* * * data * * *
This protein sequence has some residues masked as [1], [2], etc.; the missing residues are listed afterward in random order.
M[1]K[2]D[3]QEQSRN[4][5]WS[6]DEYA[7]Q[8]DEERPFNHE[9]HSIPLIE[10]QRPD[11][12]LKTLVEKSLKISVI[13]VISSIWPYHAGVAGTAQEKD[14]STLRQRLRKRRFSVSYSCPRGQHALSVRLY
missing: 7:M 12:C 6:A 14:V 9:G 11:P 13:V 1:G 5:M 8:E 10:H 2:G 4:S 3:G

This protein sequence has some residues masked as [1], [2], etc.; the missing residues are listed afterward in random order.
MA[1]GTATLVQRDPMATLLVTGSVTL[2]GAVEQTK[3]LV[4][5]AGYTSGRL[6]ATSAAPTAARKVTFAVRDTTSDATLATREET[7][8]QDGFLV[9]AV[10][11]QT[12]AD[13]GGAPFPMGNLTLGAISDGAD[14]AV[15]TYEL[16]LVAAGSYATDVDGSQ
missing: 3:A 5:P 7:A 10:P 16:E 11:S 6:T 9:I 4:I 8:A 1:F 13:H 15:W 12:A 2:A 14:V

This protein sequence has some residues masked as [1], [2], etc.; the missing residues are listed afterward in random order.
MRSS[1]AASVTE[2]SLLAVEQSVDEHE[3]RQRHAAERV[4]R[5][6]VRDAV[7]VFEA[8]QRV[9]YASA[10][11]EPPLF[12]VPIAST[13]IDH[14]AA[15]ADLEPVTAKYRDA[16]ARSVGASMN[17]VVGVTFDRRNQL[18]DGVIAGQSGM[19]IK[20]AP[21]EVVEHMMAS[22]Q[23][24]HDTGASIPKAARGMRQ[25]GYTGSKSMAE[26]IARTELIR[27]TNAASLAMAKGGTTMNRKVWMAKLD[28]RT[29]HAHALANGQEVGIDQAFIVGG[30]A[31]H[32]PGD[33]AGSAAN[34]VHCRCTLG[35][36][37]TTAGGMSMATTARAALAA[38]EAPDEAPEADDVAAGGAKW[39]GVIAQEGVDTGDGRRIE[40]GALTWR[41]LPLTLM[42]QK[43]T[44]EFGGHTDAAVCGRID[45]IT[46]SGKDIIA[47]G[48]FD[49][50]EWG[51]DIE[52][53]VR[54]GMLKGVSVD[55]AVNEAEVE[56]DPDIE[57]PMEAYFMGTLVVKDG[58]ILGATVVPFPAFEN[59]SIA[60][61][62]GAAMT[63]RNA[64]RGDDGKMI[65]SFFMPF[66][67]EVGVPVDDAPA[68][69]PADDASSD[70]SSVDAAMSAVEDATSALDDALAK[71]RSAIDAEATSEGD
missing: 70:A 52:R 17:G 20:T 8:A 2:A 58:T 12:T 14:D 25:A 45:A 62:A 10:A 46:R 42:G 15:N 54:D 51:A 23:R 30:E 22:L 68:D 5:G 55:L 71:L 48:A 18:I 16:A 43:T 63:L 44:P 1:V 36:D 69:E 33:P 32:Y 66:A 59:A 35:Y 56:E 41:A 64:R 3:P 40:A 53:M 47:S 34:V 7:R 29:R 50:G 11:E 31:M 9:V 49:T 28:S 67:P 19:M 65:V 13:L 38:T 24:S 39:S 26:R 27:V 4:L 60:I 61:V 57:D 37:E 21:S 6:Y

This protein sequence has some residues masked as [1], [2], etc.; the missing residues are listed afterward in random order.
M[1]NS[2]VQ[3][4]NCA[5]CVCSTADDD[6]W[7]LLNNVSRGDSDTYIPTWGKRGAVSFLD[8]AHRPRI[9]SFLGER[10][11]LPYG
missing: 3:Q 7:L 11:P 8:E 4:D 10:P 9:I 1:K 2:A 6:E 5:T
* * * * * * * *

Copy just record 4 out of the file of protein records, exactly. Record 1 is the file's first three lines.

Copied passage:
This protein sequence has some residues masked as [1], [2], etc.; the missing residues are listed afterward in random order.
M[1]NS[2]VQ[3][4]NCA[5]CVCSTADDD[6]W[7]LLNNVSRGDSDTYIPTWGKRGAVSFLD[8]AHRPRI[9]SFLGER[10][11]LPYG
missing: 3:Q 7:L 11:P 8:E 4:D 10:P 9:I 1:K 2:A 6:E 5:T